Springer Nature is making SARS-CoV-2 and COVID-19 research free. View research | View latest news | Sign up for updates

Leverage points for sustainability transformation

Abstract

Despite substantial focus on sustainability issues in both science and politics, humanity remains on largely unsustainable development trajectories. Partly, this is due to the failure of sustainability science to engage with the root causes of unsustainability. Drawing on ideas by Donella Meadows, we argue that many sustainability interventions target highly tangible, but essentially weak, leverage points (i.e. using interventions that are easy, but have limited potential for transformational change). Thus, there is an urgent need to focus on less obvious but potentially far more powerful areas of intervention. We propose a research agenda inspired by systems thinking that focuses on transformational ‘sustainability interventions’, centred on three realms of leverage: reconnecting people to nature, restructuring institutions and rethinking how knowledge is created and used in pursuit of sustainability. The notion of leverage points has the potential to act as a boundary object for genuinely transformational sustainability science.

This is a preview of subscription content, log in to check access.

References

  1. Andersson, E., S. Barthel, S. Borgström, J. Colding, T. Elmqvist, C. Folke, and Å. Gren. 2014. Reconnecting cities to the biosphere: stewardship of green infrastructure and urban ecosystem services. Ambio 43: 445–453. doi:10.1007/s13280-014-0506-y.

  2. Ansell, C., and A. Gash. 2008. Collaborative governance in theory and practice. Journal of Public Administration Research and Theory 18: 543–571.

  3. Armitage, D., M. Marschke, and R. Plummer. 2008. Adaptive co-management and the paradox of learning. Global Environmental Change 18: 86–98.

  4. Arthur, W.B. 1994. Increasing returns and path dependence in the economy. Ann Arbor: University of Michigan Press.

  5. Banson, K.E., N.C. Nguyen, O.J. Bosch, and T.V. Nguyen. 2015. A systems thinking approach to address the complexity of agribusiness for sustainable development in Africa: A case study in Ghana. Systems Research and Behavioral Science 32: 672–688.

  6. Bauer, M.W., and C. Knill. 2014. A conceptual framework for the comparative analysis of policy change: Measurement, explanation and strategies of policy dismantling. Journal of Comparative Policy Analysis: Research and Practice 16: 28–44.

  7. Berkes, F. 2009. Evolution of co-management: Role of knowledge generation, bridging organizations and social learning. Journal of Environmental Management 90: 1692–1702.

  8. Berkes, F., J. Colding, and C. Folke. 2002. Navigating social-ecological systems: Building resilience for complexity and change. Cambridge: Cambridge University Press.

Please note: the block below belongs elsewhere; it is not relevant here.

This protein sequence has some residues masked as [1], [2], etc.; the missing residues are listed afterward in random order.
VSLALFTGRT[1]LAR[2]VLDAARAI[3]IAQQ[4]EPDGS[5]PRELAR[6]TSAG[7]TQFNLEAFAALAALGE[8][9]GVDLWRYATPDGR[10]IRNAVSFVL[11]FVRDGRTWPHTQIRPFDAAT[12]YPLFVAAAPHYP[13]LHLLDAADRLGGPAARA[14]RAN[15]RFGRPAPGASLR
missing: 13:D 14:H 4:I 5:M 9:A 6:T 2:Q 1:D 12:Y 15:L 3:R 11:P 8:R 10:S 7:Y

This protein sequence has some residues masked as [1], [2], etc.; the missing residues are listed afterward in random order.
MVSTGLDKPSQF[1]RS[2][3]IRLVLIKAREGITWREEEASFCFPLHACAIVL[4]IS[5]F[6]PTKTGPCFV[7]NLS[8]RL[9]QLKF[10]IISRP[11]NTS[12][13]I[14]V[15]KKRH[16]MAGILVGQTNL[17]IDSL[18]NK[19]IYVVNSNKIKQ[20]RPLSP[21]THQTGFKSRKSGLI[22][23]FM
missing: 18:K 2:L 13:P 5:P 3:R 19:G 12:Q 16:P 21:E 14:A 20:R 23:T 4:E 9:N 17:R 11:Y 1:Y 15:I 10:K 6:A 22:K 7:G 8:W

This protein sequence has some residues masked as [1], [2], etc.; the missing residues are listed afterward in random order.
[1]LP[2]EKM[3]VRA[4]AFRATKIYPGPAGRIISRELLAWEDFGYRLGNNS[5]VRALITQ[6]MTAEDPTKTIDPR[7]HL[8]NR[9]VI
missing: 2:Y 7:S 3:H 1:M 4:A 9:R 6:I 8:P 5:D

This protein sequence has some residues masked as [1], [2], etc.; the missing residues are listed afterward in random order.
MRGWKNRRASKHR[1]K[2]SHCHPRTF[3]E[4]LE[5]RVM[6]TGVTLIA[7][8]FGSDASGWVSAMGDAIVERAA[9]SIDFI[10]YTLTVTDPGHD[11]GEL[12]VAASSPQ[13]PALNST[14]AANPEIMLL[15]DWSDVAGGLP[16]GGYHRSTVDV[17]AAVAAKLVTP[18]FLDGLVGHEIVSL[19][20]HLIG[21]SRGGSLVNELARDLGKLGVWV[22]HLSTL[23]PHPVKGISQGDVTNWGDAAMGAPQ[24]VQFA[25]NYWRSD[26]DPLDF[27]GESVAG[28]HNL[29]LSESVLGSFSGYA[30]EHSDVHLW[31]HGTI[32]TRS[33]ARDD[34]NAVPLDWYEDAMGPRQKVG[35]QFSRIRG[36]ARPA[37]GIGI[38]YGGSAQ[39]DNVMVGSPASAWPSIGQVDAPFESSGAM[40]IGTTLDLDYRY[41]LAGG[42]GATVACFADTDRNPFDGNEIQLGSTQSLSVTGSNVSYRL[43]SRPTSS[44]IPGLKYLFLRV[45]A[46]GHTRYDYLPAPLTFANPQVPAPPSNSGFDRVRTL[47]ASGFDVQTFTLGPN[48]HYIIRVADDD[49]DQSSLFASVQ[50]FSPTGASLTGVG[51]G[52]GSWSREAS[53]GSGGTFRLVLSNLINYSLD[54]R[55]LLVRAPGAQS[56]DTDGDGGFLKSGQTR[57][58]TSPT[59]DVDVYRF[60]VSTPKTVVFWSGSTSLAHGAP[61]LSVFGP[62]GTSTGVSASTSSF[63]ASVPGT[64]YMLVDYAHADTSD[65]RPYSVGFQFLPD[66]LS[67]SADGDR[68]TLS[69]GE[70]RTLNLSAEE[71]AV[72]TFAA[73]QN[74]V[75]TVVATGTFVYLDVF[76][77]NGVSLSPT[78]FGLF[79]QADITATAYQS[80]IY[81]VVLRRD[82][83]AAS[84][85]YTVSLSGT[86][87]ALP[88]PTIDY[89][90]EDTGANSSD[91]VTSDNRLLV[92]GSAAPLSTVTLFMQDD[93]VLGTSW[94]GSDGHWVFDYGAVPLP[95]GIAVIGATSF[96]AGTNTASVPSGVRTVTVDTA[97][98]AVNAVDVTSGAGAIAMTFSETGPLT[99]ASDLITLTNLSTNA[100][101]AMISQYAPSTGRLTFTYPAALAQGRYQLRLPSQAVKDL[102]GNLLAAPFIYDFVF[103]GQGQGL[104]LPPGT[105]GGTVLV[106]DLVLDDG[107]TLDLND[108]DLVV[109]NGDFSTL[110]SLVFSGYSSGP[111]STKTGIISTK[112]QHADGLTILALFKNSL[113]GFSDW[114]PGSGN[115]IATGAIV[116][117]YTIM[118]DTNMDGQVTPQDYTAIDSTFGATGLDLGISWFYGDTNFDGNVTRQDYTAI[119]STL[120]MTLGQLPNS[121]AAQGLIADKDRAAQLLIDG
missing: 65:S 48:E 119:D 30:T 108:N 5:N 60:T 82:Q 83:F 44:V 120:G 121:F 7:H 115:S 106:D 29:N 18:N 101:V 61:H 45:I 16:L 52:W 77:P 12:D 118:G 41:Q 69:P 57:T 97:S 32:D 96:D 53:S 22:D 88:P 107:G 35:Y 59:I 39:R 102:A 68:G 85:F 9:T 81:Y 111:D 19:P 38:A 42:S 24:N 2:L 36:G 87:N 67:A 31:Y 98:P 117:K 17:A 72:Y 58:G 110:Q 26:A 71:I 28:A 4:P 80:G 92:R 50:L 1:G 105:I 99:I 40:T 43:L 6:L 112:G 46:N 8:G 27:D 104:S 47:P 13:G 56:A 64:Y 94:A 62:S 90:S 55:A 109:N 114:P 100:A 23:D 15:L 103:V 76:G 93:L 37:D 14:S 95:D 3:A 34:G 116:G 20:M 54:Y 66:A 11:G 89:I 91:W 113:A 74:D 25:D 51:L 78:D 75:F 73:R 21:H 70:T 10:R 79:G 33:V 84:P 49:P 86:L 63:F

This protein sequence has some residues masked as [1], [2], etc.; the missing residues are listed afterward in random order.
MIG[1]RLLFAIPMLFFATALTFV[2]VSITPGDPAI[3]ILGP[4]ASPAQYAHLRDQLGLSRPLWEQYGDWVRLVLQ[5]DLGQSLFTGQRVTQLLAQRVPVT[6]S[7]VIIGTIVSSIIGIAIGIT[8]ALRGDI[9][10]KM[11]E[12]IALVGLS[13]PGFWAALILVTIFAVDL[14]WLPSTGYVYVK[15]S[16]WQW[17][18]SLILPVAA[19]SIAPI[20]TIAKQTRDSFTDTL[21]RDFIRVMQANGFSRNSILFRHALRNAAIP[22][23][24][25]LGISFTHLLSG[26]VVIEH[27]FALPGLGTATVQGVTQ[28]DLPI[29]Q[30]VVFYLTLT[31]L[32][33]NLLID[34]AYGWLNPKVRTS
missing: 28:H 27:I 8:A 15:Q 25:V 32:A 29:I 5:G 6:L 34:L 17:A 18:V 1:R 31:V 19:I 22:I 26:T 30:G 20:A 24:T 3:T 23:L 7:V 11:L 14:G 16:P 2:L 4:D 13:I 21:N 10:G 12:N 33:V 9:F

9. Câmpeanu, C.N., and I. Fazey. 2014. Adaptation and pathways of change and response: A case study from Eastern Europe. Global Environmental Change 28: 351–367.

  10. Carey, G., and B. Crammond. 2015. Systems change for the social determinants of health. BMC Public Health 15: 1.

  11. Eburn, M., and S. Dovers. 2015. Learning lessons from disasters: Alternatives to royal commissions and other quasi-judicial inquiries. Australian Journal of Public Administration 74: 495–508.

  12. Ehrenfeld, J.R. 2004. Searching for sustainability: No quick fix. Reflections 5: 1–13.

  13. Fischer, J., T.A. Gardner, E.M. Bennett, P. Balvanera, R. Biggs, S. Carpenter, T. Daw, C. Folke, R. Hill, and T.P. Hughes. 2015. Advancing sustainability through mainstreaming a social–ecological systems perspective. Current Opinion in Environmental Sustainability 14: 144–149.

  14. Fischer, J., T. Hartel, and T. Kuemmerle. 2012. Conservation policy in traditional farming landscapes. Conservation Letters 5: 167–175.

  15. Fischer, J., A.D. Manning, W. Steffen, D.B. Rose, K. Daniell, A. Felton, S. Garnett, B. Gilna, R. Heinsohn, and D.B. Lindenmayer. 2007. Mind the sustainability gap. Trends in Ecology & Evolution 22: 621–624.

  16. Foley, J.A., N. Ramankutty, K.A. Brauman, E.S. Cassidy, J.S. Gerber, M. Johnston, N.D. Mueller, C. O’Connell, D.K. Ray, P.C. West, C. Balzer, E.M. Bennett, S.R. Carpenter, J. Hill, C. Monfreda, S. Polasky, J. Rockstrom, J. Sheehan, S. Siebert, D. Tilman, and D.P.M. Zaks. 2011. Solutions for a cultivated planet. Nature 478: 337–342.

  17. Folke, C., S.R. Carpenter, B. Walker, M. Scheffer, T. Chapin, and J. Rockström. 2010. Resilience thinking: integrating resilience, adaptability and transformability. Ecology and Society 15: 20.

  18. Geels, F.W. 2011. The multi-level perspective on sustainability transitions: Responses to seven criticisms. Environmental Innovation and Societal Transitions 1: 24–40.

  19. Gergen, K.J. 2012. Toward transformation in social knowledge. Berlin: Springer.

  20. Gunderson, L.H., and C.S. Holling (eds.). 2002. Panarchy: Understanding transformations in human and natural systems. Washington, DC: Island Press.

  21. Hatfield-Dodds, S., H. Schandl, P.D. Adams, T.M. Baynes, T.S. Brinsmead, B.A. Bryan, F.H.S. Chiew, P.W. Graham, Nature Publishing Group, et al. 2015. Australia is “free to choose” economic growth and falling environmental pressures. Nature 527: 49–53. doi:10.1038/nature16065.

  22. Hill, R., G. Dyer, L.-M. Lozada-Ellison, A. Gimona, J. Martin-Ortega, J. Munoz-Rojas, and I. Gordon. 2015. A social–ecological systems analysis of impediments to delivery of the Aichi 2020 Targets and potentially more effective pathways to the conservation of biodiversity. Global Environmental Change 34: 22–34.

  23. Ison, R. 2008. Systems thinking and practice for action research. In The sage handbook of action research participative inquiry and practice, 2nd ed, ed. P.W. Reason, and H. Bradbury, 139–158. London: Sage Publications.

  24. Ison, R. 2010. Systems practice: How to act in a climate change world. Berlin: Springer.

  25. Ison, R. 2012. A cybersystemic framework for practical action. In Enough for all forever. A handbook for learning about sustainability, ed. J. Murray, G. Cawthorne, C. Dey, and C. Andrew. Champaign, Illinois: Common Ground Publishing.

  26. Kaiser, F.G., K. Byrka, and T. Hartig. 2010. Reviving Campbell’s paradigm for attitude research. Personality and Social Psychology Review 14: 351–367.

  27. Kates, R.W., W.C. Clark, R. Corell, J.M. Hall, C.C. Jaeger, I. Lowe, J.J. Mccarthy, H.J. Schellnhuber, B. Bolin, and N.M. Dickson. 2001. Sustainability science. Laxenburg: International Institute for Applied Systems Analysis.